Studying the world’s injustices is nothing new for Riane Eisler. As a young child, the Vienna-born social scientist, author, attorney, and macro-historian watched a gang of Gestapo men break into her home and capture her father. Bravely, her mother defied convention and stood up to save him, and the family escaped to Cuba with one of the last ships allowed to land there.
The Nazis had taken everything they owned; Eisler’s family lived in the slums of Havana. Her determined parents sent her to the best schools. Each day on her streetcar commute, Eisler couldn’t help but notice the shocking disparity that existed between the neighborhoods where she lived and went to school.
Eisler wasn’t always treated as the extremely bright and capable student she was, even while attending the University of California. Like the disparity between the rich and poor in Havana, she noticed a gender disparity in the recognition students received.
Eisler’s personal witness to so many injustices ultimately became the basis of research that’s led to worldwide acclaim, including a spot alongside Mahatma Gandhi, Mother Teresa, and Martin Luther King as one of 20 leaders for world peace in the book Great Peacemakers.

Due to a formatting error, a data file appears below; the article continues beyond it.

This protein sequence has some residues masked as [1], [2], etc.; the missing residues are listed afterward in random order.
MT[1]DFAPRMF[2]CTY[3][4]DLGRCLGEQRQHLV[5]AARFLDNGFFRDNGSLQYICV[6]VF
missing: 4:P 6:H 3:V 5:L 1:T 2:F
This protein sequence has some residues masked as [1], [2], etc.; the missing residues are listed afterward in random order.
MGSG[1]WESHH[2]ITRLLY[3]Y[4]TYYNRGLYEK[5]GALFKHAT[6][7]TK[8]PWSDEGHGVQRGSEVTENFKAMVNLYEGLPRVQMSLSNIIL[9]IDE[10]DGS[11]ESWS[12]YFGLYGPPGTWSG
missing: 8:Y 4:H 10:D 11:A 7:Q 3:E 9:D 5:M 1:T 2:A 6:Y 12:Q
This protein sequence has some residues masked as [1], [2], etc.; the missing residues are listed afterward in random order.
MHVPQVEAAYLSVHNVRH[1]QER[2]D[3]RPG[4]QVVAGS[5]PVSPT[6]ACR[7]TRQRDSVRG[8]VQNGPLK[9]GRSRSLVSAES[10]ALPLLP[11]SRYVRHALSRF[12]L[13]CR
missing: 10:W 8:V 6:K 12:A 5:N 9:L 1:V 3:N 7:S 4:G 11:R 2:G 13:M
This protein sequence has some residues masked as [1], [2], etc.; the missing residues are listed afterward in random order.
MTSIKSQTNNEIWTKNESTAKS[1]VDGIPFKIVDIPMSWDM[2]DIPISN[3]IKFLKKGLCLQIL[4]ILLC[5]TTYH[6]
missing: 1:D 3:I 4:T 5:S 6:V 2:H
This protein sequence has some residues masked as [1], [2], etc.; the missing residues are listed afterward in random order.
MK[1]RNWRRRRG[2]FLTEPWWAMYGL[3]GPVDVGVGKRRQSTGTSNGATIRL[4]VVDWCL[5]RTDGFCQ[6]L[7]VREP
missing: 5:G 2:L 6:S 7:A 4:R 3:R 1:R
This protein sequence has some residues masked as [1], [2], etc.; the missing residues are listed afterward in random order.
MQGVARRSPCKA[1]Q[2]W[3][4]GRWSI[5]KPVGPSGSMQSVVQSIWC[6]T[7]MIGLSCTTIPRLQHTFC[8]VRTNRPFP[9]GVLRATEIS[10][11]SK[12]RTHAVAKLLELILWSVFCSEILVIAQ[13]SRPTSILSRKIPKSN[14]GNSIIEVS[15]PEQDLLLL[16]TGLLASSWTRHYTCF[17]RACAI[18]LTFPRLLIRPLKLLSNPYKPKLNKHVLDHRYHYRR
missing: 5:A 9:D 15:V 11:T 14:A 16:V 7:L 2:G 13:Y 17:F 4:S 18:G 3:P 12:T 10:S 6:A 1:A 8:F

To understand inequality, Eisler looked at how the concepts of “masculine” and “feminine” explain hierarchies in homes and societies. What she found is that a more peaceful, equitable world requires a change in the traditions of domination that exist between men and women, as well as parents and children.
How does sustainability tie into all of this? In Eisler’s latest book, The Real Wealth of Nations, she argues for a sustainable and equitable economy that gives value to caring for our greatest economic assets: people and the natural environment. Eisler writes that much of what ails us in modern day is largely fueled by economic systems with the wrong priorities. She points out that when basic human needs aren’t met, social tensions give way to major issues like war, poverty, and environmental ruin. By supporting traditionally female activities such as caring and care giving, we can transcend categories like “capitalist” and “socialist” to reap the benefits of a more humane — and more effective — economic model.
Eisler also believes that in raising the status of women across the globe, overpopulation rates will curb, easing the burden on the earth. In environmental meetings around the world, she explains how the “dominator” mentality that the land is something to plunder and conquer has led to degradation and depletion of our resources to crisis levels. “Caring economics,” as it’s called, not only means caring for ourselves and each other, but also for Mother Earth.
After all, we can’t make the world a better place — ridding it of atrocities like the kind Eisler faced during the Holocaust — if there’s no world on which to live.
For more information about Eisler and her work, visit www.rianeeisler.com.